Muzzle training appointments

Discover more about booking muzzle training appointments in the clinic environment.

Whippet wearing a pink muzzle

Muzzle training appointments are for puppies and dogs without any prior experience of wearing a muzzle, and involve an owner presenting their dog to practice muzzle training in the clinic environment.

Where veterinary clinics have a member of the team who is an accredited dog training instructor, for example, registered with the Animal Behaviour and Training Council, this could become a unique bespoke service to provide expert guidance for owners.

However, veterinary professionals without dog training experience or qualifications may learn how to train a dog to wear a muzzle to be able to provide owners with this guidance and support.

Benefits of muzzle training appointments

Being able to comfortably wear a muzzle is a very valuable skill for a dog. There might be unavoidable moments in any dog’s life where an emotional or painful condition could lead them to behave aggressively. 

Clinics offering proactive muzzle training appointments are likely to reap the benefits should those dogs ever need to be muzzled during times of injury, illness, or painful intervention. Muzzling increases the veterinary team's safety as well as enabling interventions that improve treatment outcomes. 

How long it takes for a dog to become used to wearing a muzzle will vary between individuals, so it isn’t possible to place a timeline on this type of training or a number of appointments required.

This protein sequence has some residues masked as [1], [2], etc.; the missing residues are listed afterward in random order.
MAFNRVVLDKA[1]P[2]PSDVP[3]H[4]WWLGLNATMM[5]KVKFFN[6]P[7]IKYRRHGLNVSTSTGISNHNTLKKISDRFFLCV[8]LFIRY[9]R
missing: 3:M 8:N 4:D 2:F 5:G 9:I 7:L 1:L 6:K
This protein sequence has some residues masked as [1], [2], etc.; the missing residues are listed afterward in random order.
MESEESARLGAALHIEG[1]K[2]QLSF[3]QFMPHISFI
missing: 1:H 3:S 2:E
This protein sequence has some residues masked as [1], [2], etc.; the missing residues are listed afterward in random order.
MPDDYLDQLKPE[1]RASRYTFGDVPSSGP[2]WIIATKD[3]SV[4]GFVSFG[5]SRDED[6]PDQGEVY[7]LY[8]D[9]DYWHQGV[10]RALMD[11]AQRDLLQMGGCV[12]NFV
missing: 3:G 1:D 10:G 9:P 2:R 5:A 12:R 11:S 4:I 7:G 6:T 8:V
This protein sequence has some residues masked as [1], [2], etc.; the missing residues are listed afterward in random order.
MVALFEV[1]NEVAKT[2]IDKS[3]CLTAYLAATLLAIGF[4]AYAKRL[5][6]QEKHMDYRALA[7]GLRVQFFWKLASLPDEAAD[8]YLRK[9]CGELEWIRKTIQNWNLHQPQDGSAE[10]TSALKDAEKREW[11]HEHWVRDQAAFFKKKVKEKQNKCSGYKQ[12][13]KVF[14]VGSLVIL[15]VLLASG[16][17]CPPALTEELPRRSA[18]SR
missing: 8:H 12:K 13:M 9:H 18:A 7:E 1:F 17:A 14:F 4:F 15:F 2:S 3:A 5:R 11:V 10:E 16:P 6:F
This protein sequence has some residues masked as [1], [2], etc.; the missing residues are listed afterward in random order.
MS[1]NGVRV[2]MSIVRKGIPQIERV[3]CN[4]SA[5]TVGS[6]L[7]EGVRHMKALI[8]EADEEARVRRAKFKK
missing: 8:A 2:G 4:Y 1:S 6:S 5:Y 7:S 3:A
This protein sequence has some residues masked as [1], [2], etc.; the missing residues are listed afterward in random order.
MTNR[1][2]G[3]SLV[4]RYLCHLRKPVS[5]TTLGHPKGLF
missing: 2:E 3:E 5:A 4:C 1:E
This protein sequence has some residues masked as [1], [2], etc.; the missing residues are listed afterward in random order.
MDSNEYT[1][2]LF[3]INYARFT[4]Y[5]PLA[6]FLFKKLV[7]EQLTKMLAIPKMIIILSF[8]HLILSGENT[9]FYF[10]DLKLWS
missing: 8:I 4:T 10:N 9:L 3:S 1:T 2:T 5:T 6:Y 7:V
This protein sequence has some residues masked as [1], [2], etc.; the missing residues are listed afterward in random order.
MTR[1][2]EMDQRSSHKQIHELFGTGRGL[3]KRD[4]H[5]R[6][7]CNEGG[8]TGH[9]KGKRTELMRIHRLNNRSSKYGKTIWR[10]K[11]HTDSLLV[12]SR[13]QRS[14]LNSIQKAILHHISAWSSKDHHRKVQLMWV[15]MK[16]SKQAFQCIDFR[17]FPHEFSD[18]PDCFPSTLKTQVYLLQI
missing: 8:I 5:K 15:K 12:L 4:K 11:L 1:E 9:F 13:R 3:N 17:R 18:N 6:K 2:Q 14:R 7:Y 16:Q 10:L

An initial appointment can be scheduled to introduce a standard muzzle training programme to owners, and ensure they understand how to progress the steps safely, so their dog is always enjoying the learning process.

Owners can then be encouraged to book subsequent appointments for their dog to have the opportunity to practice in a clinical setting. 

How does it feel to wear a muzzle?

Many types are available, but only recommend muzzles which are comfy and secure, and through which dogs may eat, drink and pant. 

Muzzling can prevent the physical acts of biting and scavenging, but it doesn’t change the way a dog is feeling or reduce their desire to bite or scavenge.

For a dog, having a muzzle fitted might therefore become associated with feelings of frustration, lack of control and inability to behave as desired.

Because puppies have no preconceptions or prior negative experiences, starting muzzle training very young can rule out poor associations and build in positive experiences from the outset. Fortunately, with reward-based training, puppies learn good associations very quickly. 

If muzzle training is a routine part of every puppy’s education – for example, practising wearing a muzzle at different times within a variety of locations – then dogs should not feel worried by the presence of a muzzle. 

Should the owner muzzle their dog or should the vet/nurse do it?

Within a clinic, muzzling is commonly delegated to the dog’s owner, as they are likely to have the most positive and trusting relationship with the dog.

However, to muzzle their dog effectively within the clinic, owners must understand how to fit the muzzle correctly and be physically able to manipulate it as necessary.

They also need to be physically and psychologically able to handle their dog safely, at a time when both they and their dog are likely to be experiencing stress.